So I want you to imagine something. Imagine it’s 8:00 PM and you’ve just run out of milk and you don’t have time to go to the store in the morning. So you send someone from your household to go get the milk at the grocery store and they say, OK, I’ll be back at 9:00. It’s just it’s going to take me a while to get the milk, but I’ll be back soon.

And now it’s 9:30, and they still aren’t back. And so you try calling them, and you tried texting them. No answer. You can’t look up and see where they are rather because they disabled that on their phone, and you don’t know what’s going on.

And now it’s 10:00 PM and they still aren’t back. And your mind is now racing, going what happened? What does this mean? You have no idea what happens. You start making up stories.

Maybe they got in a car accident. Maybe they were kidnapped. Maybe they have a flat tire. Or maybe they won the lottery.

You have literally no idea. Or, you go to take a math test and you study, study, study really, really, really, really hard, and then when you get the paper back, it says C and you just feel so disappointed. And you say, I’m just not good at math and this is just– I suck. I studied as hard as I could and I just suck at math.

These are examples of assigning meanings, and this is an essential part of everyday life. Can you imagine how it would be if you had no idea what happened to anyone at any time and you couldn’t just make up stories and have a best guess? We wouldn’t be able to function. Like, meanings are essential to our lives and they drive our everyday functions, everything from the alarm beeping means that it’s time to get up to the green light means it’s time to go, to my stomach gurgling means that it is time to be hungry.

Very rarely do we have a direct definition of, oh, this definitively means this. The problem is we often don’t have enough data to really derive a true meaning, so we sort of need to make a guess. And that in and of itself is not the problem. The really actual problem is when we choose a meaning that simply doesn’t serve us, like, saying oh, I just suck at math when you take a math test when you don’t actually know that.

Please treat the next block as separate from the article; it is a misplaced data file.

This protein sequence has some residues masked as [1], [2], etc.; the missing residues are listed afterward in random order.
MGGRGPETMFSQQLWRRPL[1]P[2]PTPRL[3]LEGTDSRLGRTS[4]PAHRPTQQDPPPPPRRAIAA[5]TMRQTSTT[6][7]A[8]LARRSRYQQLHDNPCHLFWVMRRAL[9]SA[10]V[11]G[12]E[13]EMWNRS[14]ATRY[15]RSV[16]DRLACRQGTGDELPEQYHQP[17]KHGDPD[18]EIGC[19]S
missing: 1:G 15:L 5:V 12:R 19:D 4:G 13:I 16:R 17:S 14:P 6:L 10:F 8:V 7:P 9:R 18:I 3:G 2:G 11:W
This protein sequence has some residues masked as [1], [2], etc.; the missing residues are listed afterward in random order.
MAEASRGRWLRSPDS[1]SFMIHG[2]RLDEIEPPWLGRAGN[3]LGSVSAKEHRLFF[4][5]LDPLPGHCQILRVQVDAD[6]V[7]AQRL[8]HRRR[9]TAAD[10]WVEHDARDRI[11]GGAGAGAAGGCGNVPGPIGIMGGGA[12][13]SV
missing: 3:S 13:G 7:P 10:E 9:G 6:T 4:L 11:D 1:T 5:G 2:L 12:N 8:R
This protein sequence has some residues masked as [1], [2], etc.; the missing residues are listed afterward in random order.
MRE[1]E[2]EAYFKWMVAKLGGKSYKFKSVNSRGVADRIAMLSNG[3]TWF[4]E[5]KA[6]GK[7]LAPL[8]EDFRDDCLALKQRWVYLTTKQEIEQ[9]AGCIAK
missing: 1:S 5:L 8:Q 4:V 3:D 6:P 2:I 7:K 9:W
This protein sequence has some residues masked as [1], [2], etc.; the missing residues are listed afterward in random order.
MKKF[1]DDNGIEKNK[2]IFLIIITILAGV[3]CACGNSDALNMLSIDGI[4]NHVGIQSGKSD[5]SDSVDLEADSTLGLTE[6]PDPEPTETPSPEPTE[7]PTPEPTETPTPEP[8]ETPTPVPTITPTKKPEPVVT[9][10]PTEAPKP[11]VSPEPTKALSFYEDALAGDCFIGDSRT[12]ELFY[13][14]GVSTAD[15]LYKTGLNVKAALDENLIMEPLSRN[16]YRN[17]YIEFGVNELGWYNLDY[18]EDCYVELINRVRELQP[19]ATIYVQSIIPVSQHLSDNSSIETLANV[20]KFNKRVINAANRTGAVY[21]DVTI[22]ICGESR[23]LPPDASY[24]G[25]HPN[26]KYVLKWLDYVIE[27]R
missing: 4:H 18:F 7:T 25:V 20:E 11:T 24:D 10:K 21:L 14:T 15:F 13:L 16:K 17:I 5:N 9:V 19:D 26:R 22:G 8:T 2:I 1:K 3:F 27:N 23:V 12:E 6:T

You don’t know that you suck at math. You just sort of dismissed it away with that. The real only true thing you do know is that you got a C on a math test.

Obviously, you don’t understand the material well enough. That’s it. All other meanings are completely subjective because we don’t have enough data.

This is the meaning triangle and it explains how meaning works. So let’s go back to our example of a math test. So let’s take the action of you study for the math test.

The result would be you get a C on that math test. And then the meaning could be one of 10,000 things. And the meaning that you choose does two things.

Number one, it will create a feedback loop in the meaning triangle, either a positive or a negative one, or neutral sometimes. And number two, it may reinforce your identity. So let’s say that, for this example, you choose the meaning of I’m not good at math.

What that will do is, subconsciously, since you’re saying, oh, that’s now a part of my identity, I am not good at math, so it’s sort of worthless to study. So I’m going to go through the motions of studying, but I’m not actually going to really study and put my full effort into it. And a lot of this is unconscious.

And then the result from that next math test is you’ve got a D on the math test and you go, see? This means I’m not good at math. I was right. And that just reinforces everything and you go down this negative feedback loop.

Now on the other hand, if you take the action of studying for the math test, you get a C on the math test, and you apply the what I’m going to call the actual meaning, the true meaning. And let’s say that that is just, from this case, the data that we do have, is I don’t have enough information to be good in this area of math.

I don’t understand the equations. I don’t understand what’s going on. I have not grasped the concept yet.

That’s the meaning. That’s the true meaning. So therefore, it doesn’t really affect our identity at all.

And then we just create an amazing feedback loop because then we go, OK, let me study a different way. That’s the action. Oh, OK. I got a C plus.

OK, now the result is I’m actually pretty good at math. And you go through this loop the other way. Nothing changed except for our meaning.

So how do you choose a meaning that serves you best? Well, it starts by asking yourself, what is the true meaning of this situation? It may literally just be like, oh, that’s a red light. It means that it’s a red light. And therefore, a red light is here and that’s the true meaning. You can derive nothing else from it.

Or it may mean, oh, I don’t understand the information in this math test. Whatever it is, you start with the true meaning and then you say what other meanings can actually help and assist me in this situation as opposed to making it worse? So what now? Well, start to apply this framework to your life. Start thinking about what meanings serve you and what meanings don’t.

If you would like more on this and a very thorough deep dive into how you sort of regulate yourself and guide yourself through life unconsciously and not, check out our course Thrive. And for more, make sure to sign up to our email list below for invitations to webinars, new articles, seminars, live events, and all sorts of cool stuff related to, really, living a better life with Asperger’s. My name is Danny Raede and thank you so much for watching.